In a recent World Bank policy paper Global Talent Flows, Kerr, Kerr, Ozden and Parsons show that approximately three percent of the world’s population lives in a country different from that of its birth. This fraction has remained virtually constant since 1960.
While the number of migrants worldwide has increased with increasing global population, their proportion in relation to the world’s population has not. In 2010, there were more females than males among highly skilled migrants worldwide, primarily from African and Asia.
The most likely destinations for highly skilled migrants who have college or university degrees are United States, United Kingdom, Canada and Australia. These four countries accept seventy percent of the world’s highly skilled migrants with the US accounting for 41 percent of the global share.
Countries that account for the lion’s share of the world’s migrants with a college or university degree do so because they house a significant fraction of leading global universities, high‐tech firms and research centres.
How countries enhance their knowledge intensive ecosystem matters in attracting highly skilled global talent. Over the past 40 or so years, US universities have won about 65 percent of the four science-related Nobel Prizes. Just over half of these Nobel laureates were immigrants to the US.
Data presented in the World Bank paper reveals that 56 percent of STEM workers and 70 percent of software engineers in Silicon Valley are foreign born. They work for Apple, AMD, EA, Cisco, Google, Agilent, Invidia, Netflix, Facebook, Oracle, Tesla, HP, Intel, not to mention Airbnb, Uber and Lyft, the corporations are influencing our future.
Prosperity is enhanced by highly skilled talent. These immigrants desire conditions that foster creativity, enhance economic opportunity, provide freedom from bureaucratic harassment and corruption, and allow greater control over their fortunes and lifestyles. I know this from personal experience, first as an immigrant to America and then to Canada.
While some highly skilled immigrants, including international students who come to our universities to seek STEM degrees, choose to remain in Canada and contribute to our national prosperity, others leave.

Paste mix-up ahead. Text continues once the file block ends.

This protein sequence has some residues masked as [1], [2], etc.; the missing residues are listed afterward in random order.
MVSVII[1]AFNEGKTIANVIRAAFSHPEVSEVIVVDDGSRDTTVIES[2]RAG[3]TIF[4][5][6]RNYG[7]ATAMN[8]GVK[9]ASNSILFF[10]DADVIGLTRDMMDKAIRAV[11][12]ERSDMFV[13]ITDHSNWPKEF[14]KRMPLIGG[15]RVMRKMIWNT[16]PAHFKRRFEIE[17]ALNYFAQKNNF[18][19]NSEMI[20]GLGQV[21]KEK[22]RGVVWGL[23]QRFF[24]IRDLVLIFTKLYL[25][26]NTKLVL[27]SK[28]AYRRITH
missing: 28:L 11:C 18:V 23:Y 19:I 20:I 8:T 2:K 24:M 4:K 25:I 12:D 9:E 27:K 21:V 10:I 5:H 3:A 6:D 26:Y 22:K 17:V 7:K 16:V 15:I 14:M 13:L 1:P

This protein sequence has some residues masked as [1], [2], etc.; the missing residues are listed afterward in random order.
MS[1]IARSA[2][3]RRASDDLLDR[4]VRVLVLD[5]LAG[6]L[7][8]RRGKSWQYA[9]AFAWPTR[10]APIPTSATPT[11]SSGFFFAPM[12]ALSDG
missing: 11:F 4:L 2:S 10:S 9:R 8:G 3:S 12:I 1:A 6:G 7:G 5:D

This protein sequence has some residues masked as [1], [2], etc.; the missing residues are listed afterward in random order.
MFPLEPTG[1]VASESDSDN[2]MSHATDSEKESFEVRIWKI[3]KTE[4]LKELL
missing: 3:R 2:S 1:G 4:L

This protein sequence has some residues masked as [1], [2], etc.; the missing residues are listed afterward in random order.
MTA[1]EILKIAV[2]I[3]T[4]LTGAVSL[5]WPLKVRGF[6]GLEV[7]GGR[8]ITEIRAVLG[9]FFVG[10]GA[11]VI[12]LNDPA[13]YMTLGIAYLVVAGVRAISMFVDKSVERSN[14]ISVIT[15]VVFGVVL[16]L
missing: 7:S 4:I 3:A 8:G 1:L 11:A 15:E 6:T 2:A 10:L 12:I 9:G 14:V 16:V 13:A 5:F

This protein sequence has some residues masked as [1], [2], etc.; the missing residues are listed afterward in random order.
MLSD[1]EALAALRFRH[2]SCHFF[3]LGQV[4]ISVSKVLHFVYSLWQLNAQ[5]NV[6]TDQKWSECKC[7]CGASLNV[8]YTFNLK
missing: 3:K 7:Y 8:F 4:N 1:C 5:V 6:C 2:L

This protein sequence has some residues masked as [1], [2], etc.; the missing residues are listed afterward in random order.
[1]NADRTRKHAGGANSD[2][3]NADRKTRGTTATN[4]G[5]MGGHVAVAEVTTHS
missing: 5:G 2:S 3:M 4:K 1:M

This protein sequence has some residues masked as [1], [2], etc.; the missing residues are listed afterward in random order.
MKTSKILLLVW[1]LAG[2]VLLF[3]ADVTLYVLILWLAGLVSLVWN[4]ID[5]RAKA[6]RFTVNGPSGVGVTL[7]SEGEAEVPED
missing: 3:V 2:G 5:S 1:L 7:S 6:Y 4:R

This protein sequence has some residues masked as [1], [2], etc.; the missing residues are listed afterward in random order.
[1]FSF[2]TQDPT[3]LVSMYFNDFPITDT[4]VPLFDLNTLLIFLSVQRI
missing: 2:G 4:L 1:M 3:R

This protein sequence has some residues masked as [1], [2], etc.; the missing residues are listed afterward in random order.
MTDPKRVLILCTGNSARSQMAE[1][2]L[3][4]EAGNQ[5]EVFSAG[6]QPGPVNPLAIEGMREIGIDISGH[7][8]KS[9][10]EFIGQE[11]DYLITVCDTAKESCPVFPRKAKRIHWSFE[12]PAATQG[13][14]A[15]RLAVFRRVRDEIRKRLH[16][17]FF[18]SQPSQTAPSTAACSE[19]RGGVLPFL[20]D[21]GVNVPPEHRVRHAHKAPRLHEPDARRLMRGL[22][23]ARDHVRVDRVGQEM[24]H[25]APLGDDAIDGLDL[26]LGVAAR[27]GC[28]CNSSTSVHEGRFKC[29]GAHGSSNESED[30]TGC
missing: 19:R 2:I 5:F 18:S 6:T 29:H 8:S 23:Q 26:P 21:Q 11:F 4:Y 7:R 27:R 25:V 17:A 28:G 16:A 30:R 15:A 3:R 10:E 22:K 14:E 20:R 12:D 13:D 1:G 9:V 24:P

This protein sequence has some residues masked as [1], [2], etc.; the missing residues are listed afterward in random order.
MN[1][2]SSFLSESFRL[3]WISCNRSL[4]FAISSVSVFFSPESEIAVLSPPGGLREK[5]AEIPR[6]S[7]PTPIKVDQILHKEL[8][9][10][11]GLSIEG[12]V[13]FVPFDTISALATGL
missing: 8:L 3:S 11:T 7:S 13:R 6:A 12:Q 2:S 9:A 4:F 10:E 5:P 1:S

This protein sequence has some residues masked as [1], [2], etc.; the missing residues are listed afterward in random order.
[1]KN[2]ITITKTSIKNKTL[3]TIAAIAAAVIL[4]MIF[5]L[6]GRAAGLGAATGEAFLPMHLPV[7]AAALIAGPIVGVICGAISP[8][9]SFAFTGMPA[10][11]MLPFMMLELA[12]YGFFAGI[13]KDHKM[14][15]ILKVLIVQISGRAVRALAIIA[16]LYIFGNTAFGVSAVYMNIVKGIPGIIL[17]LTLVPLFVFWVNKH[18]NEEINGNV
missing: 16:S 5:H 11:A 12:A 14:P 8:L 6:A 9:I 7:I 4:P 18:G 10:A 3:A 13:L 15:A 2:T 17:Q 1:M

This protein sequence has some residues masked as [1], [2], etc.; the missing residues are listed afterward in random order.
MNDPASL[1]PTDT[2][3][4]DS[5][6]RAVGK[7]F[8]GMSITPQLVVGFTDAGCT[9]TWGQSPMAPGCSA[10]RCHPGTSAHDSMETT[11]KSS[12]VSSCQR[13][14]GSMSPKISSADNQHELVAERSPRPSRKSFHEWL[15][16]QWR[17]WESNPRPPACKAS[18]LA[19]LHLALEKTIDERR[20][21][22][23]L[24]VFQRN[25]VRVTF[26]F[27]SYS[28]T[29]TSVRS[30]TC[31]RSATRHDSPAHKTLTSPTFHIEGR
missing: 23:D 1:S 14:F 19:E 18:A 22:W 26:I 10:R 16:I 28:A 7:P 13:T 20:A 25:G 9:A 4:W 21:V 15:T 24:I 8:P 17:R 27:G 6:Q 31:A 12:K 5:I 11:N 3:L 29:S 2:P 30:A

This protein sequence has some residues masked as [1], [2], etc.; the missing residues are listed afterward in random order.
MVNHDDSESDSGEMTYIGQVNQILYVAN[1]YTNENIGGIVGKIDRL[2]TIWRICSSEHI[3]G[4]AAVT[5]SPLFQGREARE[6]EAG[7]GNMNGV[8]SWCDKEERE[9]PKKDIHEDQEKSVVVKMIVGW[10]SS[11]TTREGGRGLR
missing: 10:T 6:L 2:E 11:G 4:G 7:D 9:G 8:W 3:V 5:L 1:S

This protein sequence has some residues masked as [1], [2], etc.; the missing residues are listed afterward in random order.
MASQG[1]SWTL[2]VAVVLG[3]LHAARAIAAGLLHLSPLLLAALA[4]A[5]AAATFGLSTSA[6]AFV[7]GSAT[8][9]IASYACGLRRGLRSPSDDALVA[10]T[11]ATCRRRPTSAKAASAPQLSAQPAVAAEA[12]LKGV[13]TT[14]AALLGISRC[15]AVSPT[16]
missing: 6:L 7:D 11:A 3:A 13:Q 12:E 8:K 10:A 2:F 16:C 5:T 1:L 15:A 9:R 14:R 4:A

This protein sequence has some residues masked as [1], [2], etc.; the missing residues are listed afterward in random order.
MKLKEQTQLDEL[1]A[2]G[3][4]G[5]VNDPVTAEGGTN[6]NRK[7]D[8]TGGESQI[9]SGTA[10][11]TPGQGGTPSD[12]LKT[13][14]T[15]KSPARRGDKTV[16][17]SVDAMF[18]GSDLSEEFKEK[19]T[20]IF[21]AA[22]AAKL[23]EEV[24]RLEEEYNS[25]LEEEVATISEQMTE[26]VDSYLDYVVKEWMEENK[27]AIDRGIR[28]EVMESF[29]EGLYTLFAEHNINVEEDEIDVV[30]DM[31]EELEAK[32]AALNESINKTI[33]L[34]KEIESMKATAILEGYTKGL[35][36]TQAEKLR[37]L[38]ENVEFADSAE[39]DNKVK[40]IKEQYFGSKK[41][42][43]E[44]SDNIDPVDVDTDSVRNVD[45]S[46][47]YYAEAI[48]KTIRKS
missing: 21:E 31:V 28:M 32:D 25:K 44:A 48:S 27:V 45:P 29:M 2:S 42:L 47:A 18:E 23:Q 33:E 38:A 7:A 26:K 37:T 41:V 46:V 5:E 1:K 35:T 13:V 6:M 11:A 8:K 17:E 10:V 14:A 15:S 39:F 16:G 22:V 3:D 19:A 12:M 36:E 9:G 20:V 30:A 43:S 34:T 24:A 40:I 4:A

The more educated immigrants are the greater the likelihood that they will stay and contribute to our economy and well being. An immigrant with a Ph.D. degree has a greater likelihood of staying than one with a Bachelor’s degree. OECD data for 2008 reveals that, five years after they earned a doctoral degree, the US retained 65‐70 percent of foreign-born doctoral graduates.
Canada and UK are fortunate in attracting inventors who form startups. However, both countries experience an overall net negative net outflow of such inventors through emigration. Those leaving include native born highly skilled migrants who usually depart for the US. Worldwide, only China and India experience bigger net outflows of inventors than do Canada and UK. Three countries, US, Switzerland and Singapore (in that order), account for most of the world’s net migrant inflow of inventor and innovation talent.
There’s a global competition for skills. It is far more comforting to be a receiving country rather than one that sends, particularly in the innovation space that creates new jobs. Canada is in the game, but not quite when it comes to innovators who typically depart for destinations south of our border.
Canada retains highly skilled migrants due to its outstanding universities and technical research centres, which are globally competitive. This excellence and competitiveness is profoundly important and should be celebrated, understood and nurtured.
Understanding how to improve our innovation ecosystem is equally important in stemming the net outflow of Canadian innovation talent. They are the innovators who take risks, innovate and create new products and solutions, but they do so in other countries.
At McMaster Engineering, we are working carefully to provide many reasons for innovators to remain in Canada and Hamilton. We are doing so by enhancing and extending the innovation ecosystem that surrounds us.
Recommended reading: Sari Pekkala Kerr, William Kerr, Çaglar Ozden and Christopher Parsons, Global Talent Flows, Policy Research Working Paper 7852, World Bank Group Trade and International Integration Team, October 2016.